Candidate-to-candidate Comparison

Comparing the Total Amount of Contributed Dollars and Unique Donors Sliced by Enriched Attributes


The previous sections demonstrated different approaches to the data and introduced useful SQL queries. We now introduce useful tools to compare donations sliced by the enriched attributes:

  • Gender
  • Age
  • Ethnicity
  • Federal state
  • Median household income per county

Easy access and comprehensive charting is available through the Data Cohort Analysis Google Sheet and the notebook collection. Those interfaces fetch the data from the SQL Interface, thus, the same data can be downloaded using the SQL Interface /query endpoint.

Slicing the Contribution Data in the Cohort Analysis Google Sheet

The Google Sheet focuses on the analysis of monthly donor cohorts and their attributes. The sheet also covers several other useful non cohort-related charts.


The Cohort Analysis Google Sheet compares contributions by candidates and, in this screenshot, selected age groups.

Donors and donations up to four candidates can be compared side by side. You can easily visualize the donation behaviour of different groups of gender, age, ethnicity, etc. Advanced derived features like the mean donor or donation amount retention can also give a deeper understanding of the donor's behaviour.

By clicking on the Update Data button, a SQL statement with the selected filters in the drop-down menus is run on the Elections SQL Interface, and up-to-date contribution data is imported into the Google Sheet. The sheet contains formulas to calculate features from the data and to display the results. Using the Google Sheet requires an API key that is inserted on the top of the chart sheet.


Note: The Cohort Analysis Google Sheet uses disclosed individual contribution data filed by the political committees and published by the FEC. Not all individual donor information are disclosed as there are thresholds for the requirements of disclosing donor information. The contributions by non-individuals (other political action groups (PACs) or organizations) are not included in the individual contribution data.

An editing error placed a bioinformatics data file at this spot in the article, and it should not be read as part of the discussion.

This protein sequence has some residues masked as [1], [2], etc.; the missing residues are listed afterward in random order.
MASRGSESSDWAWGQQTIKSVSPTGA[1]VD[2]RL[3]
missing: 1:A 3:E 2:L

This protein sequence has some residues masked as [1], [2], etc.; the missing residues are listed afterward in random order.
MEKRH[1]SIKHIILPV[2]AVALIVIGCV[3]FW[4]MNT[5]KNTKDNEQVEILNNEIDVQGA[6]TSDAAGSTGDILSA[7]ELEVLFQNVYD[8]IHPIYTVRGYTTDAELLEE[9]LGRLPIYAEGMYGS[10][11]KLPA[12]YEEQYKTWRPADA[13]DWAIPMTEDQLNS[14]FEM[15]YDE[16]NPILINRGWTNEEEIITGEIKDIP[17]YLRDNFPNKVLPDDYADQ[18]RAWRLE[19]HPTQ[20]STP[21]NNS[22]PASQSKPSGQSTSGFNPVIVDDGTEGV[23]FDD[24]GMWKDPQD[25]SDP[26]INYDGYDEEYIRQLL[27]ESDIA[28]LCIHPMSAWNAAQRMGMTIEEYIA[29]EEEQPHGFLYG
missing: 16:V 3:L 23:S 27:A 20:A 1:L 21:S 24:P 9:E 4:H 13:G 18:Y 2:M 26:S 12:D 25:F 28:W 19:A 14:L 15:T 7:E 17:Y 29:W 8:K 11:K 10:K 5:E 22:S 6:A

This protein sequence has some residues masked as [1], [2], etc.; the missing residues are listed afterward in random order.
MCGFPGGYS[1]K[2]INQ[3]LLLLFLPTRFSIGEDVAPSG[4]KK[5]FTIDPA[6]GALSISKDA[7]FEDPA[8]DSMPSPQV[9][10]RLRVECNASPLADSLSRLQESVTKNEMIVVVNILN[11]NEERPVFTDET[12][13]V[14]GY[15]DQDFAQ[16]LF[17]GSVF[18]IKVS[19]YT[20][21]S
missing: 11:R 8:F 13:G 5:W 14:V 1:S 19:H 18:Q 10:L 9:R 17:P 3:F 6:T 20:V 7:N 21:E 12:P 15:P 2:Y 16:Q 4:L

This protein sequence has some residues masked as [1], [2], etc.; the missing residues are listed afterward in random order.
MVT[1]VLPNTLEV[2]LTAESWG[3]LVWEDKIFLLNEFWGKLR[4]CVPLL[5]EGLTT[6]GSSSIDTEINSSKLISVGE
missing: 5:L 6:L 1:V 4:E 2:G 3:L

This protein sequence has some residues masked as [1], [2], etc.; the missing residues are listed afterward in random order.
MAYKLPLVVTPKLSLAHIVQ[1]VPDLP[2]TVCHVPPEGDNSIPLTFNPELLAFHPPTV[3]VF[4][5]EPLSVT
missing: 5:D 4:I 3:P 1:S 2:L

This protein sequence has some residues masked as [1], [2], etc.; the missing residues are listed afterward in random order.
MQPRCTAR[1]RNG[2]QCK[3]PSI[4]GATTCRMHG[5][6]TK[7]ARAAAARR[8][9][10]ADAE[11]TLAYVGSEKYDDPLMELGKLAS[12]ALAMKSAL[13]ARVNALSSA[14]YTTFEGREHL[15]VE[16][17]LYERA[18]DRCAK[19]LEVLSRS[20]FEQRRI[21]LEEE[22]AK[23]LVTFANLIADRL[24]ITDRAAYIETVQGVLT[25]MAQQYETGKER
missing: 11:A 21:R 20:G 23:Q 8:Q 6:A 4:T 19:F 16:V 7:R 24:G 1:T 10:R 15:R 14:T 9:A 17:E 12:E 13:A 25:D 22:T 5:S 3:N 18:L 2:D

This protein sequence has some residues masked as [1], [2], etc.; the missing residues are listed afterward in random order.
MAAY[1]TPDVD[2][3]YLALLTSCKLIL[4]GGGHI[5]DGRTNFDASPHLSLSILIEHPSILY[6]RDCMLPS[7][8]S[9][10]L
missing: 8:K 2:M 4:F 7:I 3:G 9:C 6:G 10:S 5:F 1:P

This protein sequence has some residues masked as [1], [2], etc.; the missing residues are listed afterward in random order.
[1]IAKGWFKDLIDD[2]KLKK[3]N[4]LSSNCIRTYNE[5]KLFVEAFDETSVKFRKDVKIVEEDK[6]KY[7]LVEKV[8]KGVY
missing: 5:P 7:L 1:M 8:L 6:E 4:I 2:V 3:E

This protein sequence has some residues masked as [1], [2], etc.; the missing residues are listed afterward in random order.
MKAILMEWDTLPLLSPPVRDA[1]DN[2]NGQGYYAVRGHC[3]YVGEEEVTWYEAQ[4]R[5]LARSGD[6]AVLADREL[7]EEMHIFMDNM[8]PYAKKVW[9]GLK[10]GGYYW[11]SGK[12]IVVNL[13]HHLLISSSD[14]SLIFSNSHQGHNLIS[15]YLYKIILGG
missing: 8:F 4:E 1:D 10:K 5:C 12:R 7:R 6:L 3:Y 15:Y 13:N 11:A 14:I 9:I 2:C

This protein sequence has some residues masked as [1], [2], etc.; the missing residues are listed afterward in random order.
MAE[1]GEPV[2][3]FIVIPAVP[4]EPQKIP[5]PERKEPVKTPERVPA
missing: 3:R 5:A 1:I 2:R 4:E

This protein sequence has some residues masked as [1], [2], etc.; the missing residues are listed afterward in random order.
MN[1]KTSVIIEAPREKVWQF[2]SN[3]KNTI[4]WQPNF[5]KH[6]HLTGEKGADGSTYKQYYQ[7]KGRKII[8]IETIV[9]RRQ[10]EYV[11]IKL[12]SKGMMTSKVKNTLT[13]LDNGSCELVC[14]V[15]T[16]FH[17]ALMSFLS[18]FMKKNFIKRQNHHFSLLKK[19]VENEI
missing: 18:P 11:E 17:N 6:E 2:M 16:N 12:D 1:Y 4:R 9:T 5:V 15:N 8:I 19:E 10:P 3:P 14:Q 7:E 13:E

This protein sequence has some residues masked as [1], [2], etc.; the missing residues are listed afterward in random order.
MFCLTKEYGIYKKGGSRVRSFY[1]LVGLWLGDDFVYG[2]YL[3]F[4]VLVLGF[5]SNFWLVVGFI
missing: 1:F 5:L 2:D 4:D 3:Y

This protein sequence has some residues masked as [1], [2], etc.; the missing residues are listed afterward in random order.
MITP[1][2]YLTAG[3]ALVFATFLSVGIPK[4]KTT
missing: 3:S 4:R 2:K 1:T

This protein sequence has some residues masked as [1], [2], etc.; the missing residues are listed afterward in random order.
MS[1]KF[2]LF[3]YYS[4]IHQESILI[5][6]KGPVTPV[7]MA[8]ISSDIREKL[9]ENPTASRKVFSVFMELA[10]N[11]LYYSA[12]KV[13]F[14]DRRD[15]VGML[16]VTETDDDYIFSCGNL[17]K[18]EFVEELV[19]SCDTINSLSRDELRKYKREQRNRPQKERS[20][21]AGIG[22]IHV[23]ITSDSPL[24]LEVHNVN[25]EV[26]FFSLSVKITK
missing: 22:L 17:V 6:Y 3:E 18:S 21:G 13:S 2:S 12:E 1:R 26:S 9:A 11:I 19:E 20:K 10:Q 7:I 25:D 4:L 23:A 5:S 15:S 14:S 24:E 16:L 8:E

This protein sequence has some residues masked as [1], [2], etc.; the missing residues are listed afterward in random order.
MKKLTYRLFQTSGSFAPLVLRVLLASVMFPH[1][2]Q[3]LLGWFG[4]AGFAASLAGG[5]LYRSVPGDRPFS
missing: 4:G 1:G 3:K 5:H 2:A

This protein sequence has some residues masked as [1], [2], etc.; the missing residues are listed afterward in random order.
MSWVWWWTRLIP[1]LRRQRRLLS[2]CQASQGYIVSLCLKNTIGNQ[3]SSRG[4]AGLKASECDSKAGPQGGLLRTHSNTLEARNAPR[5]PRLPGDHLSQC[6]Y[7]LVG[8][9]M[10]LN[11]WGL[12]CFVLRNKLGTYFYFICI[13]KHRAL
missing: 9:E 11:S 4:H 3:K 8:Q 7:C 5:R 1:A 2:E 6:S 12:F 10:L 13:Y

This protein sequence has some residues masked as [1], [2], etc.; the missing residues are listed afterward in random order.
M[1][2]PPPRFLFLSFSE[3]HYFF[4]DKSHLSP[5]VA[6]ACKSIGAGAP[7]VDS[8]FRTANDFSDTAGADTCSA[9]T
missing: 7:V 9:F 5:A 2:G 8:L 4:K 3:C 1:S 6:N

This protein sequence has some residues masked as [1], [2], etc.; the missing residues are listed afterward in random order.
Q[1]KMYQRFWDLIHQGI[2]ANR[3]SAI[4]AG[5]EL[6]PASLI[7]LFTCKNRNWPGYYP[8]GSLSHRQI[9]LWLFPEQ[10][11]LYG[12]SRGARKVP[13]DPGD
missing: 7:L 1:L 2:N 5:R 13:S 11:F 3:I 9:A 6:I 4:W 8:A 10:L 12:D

Therefore, the percentage of disclosed contributions versus the percentage of all contributions to a candidate can vary from around 60% to 95%. A direct comparison of contribution amounts between candidates does not reflect a comparison of the total contributions for the candidates.

Given this, relative comparisons of donors and donations are still possible, for example, between age groups of a candidate or over time.

Mapping the Contribution Data in the ObservableHQ Notebooks

The Elections data is enriched by location data (county name and FIPS code), as well as census tract and block codes. This allows the creation of map charts of the enriched individual contribution data.

Here is an ObservableHQ notebook to map the sum of the collected contributions and the number of individual contributors for Trump and Biden in total or by a donor group sliced by gender, age and/or ethnicity.

Note that a direct comparison between candidates is not exact due to different percentages of disclosed individual donors.


ObservableHQ notebook with drop-down menus to slice and compare by donors' gender, age and ethnicity.

All the selections in the Google Sheet are translated into SQL queries inside the ObservableHQ notebook. The final SQL queries are then sent to the /query endpoint of the SQL Interface and the result is returned as a CSV file. The ObservableHQ notebook reads and processes the file and visualizes the result.


Note: Not all the data (e.g., individual contributions) can be enriched, due to missing or misspelled information (e.g., an incorrect street name). Also, not all data allows geocoding and can be included in the map chart.

Using the SQL Interface to Get the Data for Comparing Donors and Donations